Innovation and reform in criminal justice often suggest more than they deliver. Sometimes an innovation is new more in name than in underlying program values and content, and sometimes a reform is embraced with enthusiasm but without scrutiny. As one of the oldest and most widely used expressions of restorative justice around the world, victim-offender mediation (VOM) has exhibited both of these traits at times and in places. Nevertheless, VOM is, the authors assert, one of the most empirically grounded of emerging justice interventions. Against this background, the authors offer an overview of thirty eight empirical studies designed to assess the growth, implementation, and impact of VOM programs. Umbreit, Coates, and Vos summarize and comment upon the research results with particular attention to client satisfaction, fairness, restitution, diversion, recidivism, cost, and VOM and violent crimes.
Joseph, Wanda. Restorative Justice: A Report from El Salvador.
With the support of a mini-grant from the Victim Offender Mediation Association, I traveled to Salvador with the SHARE Foundation for eight days at th ened of March 2005. The focus of the Share delegation was the commemoration of the 25th anniversary of the assassination of Archbishop Oscar Romero. SHARE Fondation has worked in El Salvador since 1981, accompanying and supporting the people as they fled the death squads and providing spiritual, physical and financial support as they rebuilt their lives and communities after the war. They continue the work to help communities find means to reclaim basic human rights, fundamental civil liberties, and degraded environments. (excerpts)
Forget, Marc. Restorative justice in prisons: An evolution from Victim Offender Mediation in 1998, to a restorative prison wing in 2001, to a holistic, multi-sector project in 2004.
The three projects that are highlighted in this presentation were selected because they represent a very broad spectrum of restorative approaches applied to the prison environment. Each of these 3 projects is in a different phase of implementation. The first project is the oldest (1998), and provides a lot of evaluative data; the second project has been operating for 4 years and is currently undergoing its fist evaluation; the third project is the newest, and not all aspects of its programs have been implemented yet. (excerpt)
Wootton, Lindy and Liebmann, Marian. Restorative justice in Bristol prison.
This workshop briefly outlines the work of the HMP Bristol Restorative Justice Project, with particular focus on the issues raised by work in prisons. The HMP Bristol Restorative Justice Project (RJP) was a year-long pilot project that ran from April 2003 until March 2004. At the time HMP Bristol was a Category A (the most secure rating) local prison for men. The RJP employed one member of staff, and its remit was to: • Introduce the principles of restorative justice to the prison, in collaboration with community agencies. • To deliver an ‘enhanced’ victim contact service. • To design and implement victim impact group work programmes and individual work with prisoners. (excerpt)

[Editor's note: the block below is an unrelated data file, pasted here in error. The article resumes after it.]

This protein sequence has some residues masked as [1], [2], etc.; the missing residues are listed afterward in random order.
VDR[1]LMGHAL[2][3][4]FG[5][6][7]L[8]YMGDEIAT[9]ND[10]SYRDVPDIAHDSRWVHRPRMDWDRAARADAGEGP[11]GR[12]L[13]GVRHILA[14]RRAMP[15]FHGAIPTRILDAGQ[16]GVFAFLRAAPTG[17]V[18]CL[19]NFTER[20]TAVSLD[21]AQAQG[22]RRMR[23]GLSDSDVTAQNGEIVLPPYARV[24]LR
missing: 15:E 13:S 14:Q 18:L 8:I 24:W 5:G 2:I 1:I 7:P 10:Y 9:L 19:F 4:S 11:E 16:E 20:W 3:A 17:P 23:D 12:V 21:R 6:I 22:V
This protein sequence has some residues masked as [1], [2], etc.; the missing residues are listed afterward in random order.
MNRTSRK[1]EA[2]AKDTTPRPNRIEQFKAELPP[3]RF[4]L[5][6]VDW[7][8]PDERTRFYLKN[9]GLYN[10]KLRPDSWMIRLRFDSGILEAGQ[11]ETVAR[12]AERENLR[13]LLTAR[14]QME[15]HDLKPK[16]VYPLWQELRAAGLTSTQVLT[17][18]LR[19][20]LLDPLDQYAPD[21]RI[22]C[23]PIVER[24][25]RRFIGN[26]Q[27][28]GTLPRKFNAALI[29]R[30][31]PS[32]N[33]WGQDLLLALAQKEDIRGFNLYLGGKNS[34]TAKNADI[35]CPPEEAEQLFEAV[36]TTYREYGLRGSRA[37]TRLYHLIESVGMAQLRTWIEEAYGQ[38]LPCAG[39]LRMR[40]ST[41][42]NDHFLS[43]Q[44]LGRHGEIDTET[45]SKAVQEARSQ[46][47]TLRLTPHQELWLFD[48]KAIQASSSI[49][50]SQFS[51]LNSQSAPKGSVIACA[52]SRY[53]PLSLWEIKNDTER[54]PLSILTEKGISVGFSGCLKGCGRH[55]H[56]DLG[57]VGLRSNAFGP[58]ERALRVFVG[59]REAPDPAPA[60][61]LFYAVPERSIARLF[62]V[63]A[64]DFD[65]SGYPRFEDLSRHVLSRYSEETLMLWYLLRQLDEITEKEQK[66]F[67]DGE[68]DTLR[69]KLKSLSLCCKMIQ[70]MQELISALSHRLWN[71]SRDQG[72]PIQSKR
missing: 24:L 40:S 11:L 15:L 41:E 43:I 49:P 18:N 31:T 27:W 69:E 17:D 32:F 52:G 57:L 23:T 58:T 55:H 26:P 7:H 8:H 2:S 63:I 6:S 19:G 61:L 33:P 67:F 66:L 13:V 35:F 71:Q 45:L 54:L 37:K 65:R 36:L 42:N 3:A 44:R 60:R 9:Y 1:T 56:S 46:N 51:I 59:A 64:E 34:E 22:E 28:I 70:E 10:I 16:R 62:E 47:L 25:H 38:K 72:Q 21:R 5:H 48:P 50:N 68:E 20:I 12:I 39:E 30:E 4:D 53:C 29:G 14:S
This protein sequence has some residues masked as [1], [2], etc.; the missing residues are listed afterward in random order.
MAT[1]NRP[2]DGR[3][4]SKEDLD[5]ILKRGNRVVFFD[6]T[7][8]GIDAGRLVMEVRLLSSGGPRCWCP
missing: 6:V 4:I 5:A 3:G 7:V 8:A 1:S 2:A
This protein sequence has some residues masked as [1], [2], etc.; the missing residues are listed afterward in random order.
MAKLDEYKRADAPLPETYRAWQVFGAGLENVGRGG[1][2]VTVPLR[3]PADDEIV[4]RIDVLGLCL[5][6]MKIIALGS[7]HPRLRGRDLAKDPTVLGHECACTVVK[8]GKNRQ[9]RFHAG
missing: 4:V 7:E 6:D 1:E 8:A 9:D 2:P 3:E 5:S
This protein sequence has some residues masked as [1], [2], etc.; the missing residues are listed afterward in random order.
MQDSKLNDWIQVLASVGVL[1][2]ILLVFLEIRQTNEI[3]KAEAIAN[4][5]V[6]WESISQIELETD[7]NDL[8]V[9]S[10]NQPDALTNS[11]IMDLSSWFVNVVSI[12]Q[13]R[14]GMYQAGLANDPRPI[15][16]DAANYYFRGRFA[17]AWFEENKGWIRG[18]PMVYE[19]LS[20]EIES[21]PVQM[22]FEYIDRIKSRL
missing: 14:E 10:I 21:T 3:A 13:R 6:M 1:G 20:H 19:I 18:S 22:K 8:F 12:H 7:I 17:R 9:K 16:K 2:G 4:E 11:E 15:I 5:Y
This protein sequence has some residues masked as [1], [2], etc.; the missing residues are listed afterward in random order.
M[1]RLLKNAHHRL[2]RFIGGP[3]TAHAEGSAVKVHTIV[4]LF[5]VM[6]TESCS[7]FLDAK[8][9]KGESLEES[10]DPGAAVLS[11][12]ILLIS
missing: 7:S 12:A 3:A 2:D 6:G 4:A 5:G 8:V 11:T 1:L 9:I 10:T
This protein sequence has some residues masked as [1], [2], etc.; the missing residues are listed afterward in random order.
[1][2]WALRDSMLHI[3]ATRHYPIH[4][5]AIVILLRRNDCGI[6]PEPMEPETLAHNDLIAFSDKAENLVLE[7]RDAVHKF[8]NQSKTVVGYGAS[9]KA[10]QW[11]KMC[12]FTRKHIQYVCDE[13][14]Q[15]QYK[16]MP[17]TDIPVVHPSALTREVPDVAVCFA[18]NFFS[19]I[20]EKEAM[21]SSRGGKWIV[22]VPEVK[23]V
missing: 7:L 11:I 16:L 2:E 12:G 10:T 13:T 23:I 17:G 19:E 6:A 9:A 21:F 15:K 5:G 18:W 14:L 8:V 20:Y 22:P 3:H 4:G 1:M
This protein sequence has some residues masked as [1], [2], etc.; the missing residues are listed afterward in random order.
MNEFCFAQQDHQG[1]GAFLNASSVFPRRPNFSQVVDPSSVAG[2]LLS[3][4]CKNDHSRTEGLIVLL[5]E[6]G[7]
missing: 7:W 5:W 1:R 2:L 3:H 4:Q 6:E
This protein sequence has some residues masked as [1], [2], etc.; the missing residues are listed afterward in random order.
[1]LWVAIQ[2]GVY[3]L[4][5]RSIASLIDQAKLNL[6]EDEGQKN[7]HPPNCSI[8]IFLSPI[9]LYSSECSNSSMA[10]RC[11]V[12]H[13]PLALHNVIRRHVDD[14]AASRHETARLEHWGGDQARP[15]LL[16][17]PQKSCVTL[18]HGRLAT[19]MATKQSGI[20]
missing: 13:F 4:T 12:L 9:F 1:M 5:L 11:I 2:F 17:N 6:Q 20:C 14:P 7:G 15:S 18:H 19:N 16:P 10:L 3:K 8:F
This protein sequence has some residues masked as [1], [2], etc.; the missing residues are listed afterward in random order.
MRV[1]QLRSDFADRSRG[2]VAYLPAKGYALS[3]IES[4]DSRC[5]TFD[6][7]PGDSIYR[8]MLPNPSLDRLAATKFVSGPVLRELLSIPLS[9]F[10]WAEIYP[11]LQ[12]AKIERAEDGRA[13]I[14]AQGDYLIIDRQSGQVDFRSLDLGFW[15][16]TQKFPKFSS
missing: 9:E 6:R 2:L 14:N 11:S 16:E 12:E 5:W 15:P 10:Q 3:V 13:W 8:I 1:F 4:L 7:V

Newell, Tim. Restorative Justice in the prison setting.
Applying the principles of Restorative Justice in a custodial setting call for sensitivity and courage. There are several ways in which it has been applied from restorative programmes - such as conferences and victim offender mediation or therapeutic communities - to partly restorative work such as community work projects and resettlement work. The restorative focus is on those most directly affected by a crime, and RJ’s problem-solving and future-oriented methods make it an ideal complement to the work of prisons, addressing some typical dilemmas of each theory of criminal justice, which are listed in this article. Newell defines the main limitations of prisons that impede their capacity for restorative work and also lists some of the obvious areas for restorative approaches in prisons. The potential for restorative justice in prisons is considerable. It should not be seen primarily as a tool towards reducing recidivism, but as a means towards empowering offenders to take responsibility for their actions and to make amends to their victims and their communities. Guided by RJ, prisons can become true places of healing and transformation for the community as well as those directly affected by crime – victims and offenders.
Fisher, Richard and Heffernan, Felicity and Verry, John. Restorative Justice Approaches in the Context of Environmental Prosecution.